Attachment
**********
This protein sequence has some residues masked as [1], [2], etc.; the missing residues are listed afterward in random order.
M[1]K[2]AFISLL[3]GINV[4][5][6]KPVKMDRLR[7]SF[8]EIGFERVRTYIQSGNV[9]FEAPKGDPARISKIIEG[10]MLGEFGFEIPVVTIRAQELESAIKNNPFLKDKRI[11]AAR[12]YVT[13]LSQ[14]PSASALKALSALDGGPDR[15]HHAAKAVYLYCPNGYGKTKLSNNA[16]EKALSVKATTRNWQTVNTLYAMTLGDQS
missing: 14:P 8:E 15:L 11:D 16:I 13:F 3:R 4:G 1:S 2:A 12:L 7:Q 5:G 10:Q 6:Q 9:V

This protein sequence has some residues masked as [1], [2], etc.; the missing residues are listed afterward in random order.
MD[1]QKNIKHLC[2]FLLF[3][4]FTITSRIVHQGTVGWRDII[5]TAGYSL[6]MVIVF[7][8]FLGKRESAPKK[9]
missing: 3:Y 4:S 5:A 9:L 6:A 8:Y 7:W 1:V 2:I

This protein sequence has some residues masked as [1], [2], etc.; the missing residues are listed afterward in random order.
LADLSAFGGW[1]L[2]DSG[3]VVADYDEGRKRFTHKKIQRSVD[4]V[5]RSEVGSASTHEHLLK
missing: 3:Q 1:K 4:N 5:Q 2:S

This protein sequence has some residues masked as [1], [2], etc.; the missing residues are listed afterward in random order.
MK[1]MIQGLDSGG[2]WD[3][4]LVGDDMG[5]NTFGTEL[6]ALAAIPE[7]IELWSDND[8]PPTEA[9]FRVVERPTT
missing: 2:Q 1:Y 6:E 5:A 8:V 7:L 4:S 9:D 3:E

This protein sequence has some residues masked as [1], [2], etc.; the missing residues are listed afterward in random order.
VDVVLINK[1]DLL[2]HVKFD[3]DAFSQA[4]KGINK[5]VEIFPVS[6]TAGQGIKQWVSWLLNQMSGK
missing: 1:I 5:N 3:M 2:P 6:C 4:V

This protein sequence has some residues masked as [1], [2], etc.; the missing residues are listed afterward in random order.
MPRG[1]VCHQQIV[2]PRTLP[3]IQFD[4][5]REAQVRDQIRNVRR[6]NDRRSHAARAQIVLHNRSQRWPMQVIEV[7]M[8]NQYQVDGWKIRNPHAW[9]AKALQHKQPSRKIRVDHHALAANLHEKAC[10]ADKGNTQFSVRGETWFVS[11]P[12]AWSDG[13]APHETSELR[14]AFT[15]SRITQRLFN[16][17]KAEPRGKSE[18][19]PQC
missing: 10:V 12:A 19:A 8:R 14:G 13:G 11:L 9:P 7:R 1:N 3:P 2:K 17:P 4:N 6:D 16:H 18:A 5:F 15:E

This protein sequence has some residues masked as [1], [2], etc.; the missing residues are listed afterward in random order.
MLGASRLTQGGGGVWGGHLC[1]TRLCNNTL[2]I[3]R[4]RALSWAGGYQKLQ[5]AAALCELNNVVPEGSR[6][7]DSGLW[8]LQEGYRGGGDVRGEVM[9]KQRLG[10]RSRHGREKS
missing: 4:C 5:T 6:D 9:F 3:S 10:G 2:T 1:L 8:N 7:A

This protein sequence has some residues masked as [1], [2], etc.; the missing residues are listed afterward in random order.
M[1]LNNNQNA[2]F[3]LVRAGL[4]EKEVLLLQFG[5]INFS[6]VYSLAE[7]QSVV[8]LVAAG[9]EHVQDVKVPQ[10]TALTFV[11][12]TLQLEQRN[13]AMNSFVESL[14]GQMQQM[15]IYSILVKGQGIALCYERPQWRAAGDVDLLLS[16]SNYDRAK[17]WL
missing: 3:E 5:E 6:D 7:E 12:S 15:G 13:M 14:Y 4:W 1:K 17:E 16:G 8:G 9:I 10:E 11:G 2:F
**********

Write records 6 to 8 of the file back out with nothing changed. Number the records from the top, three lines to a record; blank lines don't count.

This protein sequence has some residues masked as [1], [2], etc.; the missing residues are listed afterward in random order.
MPRG[1]VCHQQIV[2]PRTLP[3]IQFD[4][5]REAQVRDQIRNVRR[6]NDRRSHAARAQIVLHNRSQRWPMQVIEV[7]M[8]NQYQVDGWKIRNPHAW[9]AKALQHKQPSRKIRVDHHALAANLHEKAC[10]ADKGNTQFSVRGETWFVS[11]P[12]AWSDG[13]APHETSELR[14]AFT[15]SRITQRLFN[16][17]KAEPRGKSE[18][19]PQC
missing: 10:V 12:A 19:A 8:R 14:G 13:G 11:L 9:P 7:R 1:N 3:P 2:K 17:P 4:N 6:D 16:H 18:A 5:F 15:E

This protein sequence has some residues masked as [1], [2], etc.; the missing residues are listed afterward in random order.
MLGASRLTQGGGGVWGGHLC[1]TRLCNNTL[2]I[3]R[4]RALSWAGGYQKLQ[5]AAALCELNNVVPEGSR[6][7]DSGLW[8]LQEGYRGGGDVRGEVM[9]KQRLG[10]RSRHGREKS
missing: 4:C 5:T 6:D 9:F 3:S 10:G 2:T 1:L 8:N 7:A

This protein sequence has some residues masked as [1], [2], etc.; the missing residues are listed afterward in random order.
M[1]LNNNQNA[2]F[3]LVRAGL[4]EKEVLLLQFG[5]INFS[6]VYSLAE[7]QSVV[8]LVAAG[9]EHVQDVKVPQ[10]TALTFV[11][12]TLQLEQRN[13]AMNSFVESL[14]GQMQQM[15]IYSILVKGQGIALCYERPQWRAAGDVDLLLS[16]SNYDRAK[17]WL
missing: 3:E 5:E 6:D 7:E 12:S 15:G 13:M 14:Y 4:W 1:K 17:E 16:G 8:G 9:I 10:E 11:G 2:F